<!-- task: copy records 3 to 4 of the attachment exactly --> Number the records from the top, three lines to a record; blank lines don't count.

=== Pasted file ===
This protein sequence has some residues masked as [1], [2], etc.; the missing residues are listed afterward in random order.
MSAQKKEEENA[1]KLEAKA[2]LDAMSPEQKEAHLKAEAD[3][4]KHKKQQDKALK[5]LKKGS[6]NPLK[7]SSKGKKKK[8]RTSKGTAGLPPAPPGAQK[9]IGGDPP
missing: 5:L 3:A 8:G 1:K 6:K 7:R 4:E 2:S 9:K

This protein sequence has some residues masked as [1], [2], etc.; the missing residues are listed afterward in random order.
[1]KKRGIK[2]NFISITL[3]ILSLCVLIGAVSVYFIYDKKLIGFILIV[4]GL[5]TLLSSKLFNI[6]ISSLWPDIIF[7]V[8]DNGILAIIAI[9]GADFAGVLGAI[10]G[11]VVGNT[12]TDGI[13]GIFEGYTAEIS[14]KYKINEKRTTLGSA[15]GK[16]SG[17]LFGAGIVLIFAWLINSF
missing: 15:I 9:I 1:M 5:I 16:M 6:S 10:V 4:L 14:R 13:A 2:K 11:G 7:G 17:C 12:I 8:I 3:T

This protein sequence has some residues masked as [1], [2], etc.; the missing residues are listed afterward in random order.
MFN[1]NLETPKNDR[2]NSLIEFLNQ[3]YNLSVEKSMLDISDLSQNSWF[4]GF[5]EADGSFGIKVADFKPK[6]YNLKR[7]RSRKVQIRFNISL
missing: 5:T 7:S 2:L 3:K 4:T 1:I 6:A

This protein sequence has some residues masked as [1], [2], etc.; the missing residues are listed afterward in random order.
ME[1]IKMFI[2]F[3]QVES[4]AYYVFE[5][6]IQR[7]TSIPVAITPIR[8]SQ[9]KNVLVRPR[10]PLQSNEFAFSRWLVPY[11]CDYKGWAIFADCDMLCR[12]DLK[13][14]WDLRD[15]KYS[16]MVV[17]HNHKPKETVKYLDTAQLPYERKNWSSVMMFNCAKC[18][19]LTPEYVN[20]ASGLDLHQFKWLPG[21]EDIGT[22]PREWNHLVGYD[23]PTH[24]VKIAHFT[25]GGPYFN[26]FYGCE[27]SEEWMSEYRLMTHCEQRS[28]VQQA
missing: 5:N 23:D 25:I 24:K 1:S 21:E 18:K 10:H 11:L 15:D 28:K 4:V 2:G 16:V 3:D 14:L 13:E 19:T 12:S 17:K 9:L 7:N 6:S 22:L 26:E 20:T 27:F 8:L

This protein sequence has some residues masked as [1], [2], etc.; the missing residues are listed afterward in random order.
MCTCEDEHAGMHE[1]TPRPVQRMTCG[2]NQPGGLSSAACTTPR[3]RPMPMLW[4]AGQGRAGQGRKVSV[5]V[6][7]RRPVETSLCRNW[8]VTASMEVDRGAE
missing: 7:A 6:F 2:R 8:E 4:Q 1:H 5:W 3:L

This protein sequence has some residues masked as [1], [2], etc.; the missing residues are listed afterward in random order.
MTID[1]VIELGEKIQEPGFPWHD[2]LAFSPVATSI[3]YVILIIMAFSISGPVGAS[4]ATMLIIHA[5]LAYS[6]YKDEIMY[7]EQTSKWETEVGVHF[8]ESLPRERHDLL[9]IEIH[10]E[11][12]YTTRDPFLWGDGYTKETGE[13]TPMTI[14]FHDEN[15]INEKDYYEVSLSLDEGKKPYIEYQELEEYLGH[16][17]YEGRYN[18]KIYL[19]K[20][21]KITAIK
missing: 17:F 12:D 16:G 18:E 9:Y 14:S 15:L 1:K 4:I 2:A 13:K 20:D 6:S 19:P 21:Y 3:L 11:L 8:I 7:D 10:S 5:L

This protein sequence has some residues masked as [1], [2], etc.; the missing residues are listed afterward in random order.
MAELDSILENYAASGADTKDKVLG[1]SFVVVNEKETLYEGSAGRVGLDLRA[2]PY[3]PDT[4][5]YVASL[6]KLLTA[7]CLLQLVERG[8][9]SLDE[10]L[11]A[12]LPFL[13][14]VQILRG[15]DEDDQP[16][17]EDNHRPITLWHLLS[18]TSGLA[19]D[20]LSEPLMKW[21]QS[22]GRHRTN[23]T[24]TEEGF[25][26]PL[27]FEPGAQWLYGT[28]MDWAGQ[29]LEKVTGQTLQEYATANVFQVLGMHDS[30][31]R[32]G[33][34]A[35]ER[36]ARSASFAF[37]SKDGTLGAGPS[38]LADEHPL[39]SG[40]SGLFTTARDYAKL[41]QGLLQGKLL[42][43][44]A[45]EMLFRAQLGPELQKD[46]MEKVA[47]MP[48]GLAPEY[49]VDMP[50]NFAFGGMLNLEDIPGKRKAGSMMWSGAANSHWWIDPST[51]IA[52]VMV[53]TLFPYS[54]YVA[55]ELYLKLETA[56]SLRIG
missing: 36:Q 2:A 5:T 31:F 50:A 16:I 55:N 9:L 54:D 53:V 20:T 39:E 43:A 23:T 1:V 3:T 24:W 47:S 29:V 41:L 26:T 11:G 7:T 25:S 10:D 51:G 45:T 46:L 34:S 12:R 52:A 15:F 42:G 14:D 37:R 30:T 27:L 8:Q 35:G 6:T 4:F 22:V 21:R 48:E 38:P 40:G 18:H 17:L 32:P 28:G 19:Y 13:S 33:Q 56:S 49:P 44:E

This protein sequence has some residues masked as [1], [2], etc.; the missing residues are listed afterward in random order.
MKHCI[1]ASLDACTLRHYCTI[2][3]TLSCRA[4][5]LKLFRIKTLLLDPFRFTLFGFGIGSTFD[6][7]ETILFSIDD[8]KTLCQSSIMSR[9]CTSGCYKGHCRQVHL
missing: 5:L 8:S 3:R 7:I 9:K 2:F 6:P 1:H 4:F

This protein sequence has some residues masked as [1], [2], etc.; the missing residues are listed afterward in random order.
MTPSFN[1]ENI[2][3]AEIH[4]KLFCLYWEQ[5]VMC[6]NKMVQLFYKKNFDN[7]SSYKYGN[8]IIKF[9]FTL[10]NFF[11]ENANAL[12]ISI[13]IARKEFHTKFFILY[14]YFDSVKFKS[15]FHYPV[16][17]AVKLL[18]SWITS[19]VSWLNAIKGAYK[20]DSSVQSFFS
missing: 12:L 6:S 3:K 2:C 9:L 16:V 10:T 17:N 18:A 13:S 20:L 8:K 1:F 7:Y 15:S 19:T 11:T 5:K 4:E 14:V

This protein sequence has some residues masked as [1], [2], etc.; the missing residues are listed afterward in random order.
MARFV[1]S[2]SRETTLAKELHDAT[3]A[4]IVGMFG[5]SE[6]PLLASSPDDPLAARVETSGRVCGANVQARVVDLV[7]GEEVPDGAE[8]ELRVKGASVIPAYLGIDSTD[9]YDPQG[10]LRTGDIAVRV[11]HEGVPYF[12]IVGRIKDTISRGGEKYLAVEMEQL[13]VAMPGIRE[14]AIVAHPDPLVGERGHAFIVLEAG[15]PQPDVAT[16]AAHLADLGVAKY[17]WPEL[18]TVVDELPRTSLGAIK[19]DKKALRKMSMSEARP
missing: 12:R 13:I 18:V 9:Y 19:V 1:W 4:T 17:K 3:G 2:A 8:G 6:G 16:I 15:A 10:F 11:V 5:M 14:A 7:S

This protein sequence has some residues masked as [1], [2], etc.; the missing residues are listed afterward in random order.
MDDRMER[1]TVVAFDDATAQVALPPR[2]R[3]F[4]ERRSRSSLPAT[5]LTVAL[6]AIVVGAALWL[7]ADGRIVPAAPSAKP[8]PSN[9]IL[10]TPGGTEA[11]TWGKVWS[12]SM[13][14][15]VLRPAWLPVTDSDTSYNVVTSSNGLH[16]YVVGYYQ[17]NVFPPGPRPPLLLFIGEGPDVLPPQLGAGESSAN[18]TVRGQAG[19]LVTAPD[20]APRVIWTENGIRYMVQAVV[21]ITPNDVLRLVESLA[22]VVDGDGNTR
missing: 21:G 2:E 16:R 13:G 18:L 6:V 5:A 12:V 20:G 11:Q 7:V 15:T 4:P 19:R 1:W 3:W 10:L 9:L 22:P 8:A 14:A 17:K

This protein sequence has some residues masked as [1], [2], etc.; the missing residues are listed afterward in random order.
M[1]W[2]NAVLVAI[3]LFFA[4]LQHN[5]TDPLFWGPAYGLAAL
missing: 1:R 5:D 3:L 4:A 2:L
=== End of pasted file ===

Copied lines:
This protein sequence has some residues masked as [1], [2], etc.; the missing residues are listed afterward in random order.
MFN[1]NLETPKNDR[2]NSLIEFLNQ[3]YNLSVEKSMLDISDLSQNSWF[4]GF[5]EADGSFGIKVADFKPK[6]YNLKR[7]RSRKVQIRFNISL
missing: 5:T 7:S 2:L 3:K 4:T 1:I 6:A

This protein sequence has some residues masked as [1], [2], etc.; the missing residues are listed afterward in random order.
ME[1]IKMFI[2]F[3]QVES[4]AYYVFE[5][6]IQR[7]TSIPVAITPIR[8]SQ[9]KNVLVRPR[10]PLQSNEFAFSRWLVPY[11]CDYKGWAIFADCDMLCR[12]DLK[13][14]WDLRD[15]KYS[16]MVV[17]HNHKPKETVKYLDTAQLPYERKNWSSVMMFNCAKC[18][19]LTPEYVN[20]ASGLDLHQFKWLPG[21]EDIGT[22]PREWNHLVGYD[23]PTH[24]VKIAHFT[25]GGPYFN[26]FYGCE[27]SEEWMSEYRLMTHCEQRS[28]VQQA
missing: 5:N 23:D 25:I 24:K 1:S 21:E 18:K 10:H 11:L 15:D 28:K 4:V 2:G 16:V 3:D 14:L 13:E 19:T 12:S 17:K 9:L 7:N 6:S 22:L 26:E 20:T 27:F 8:L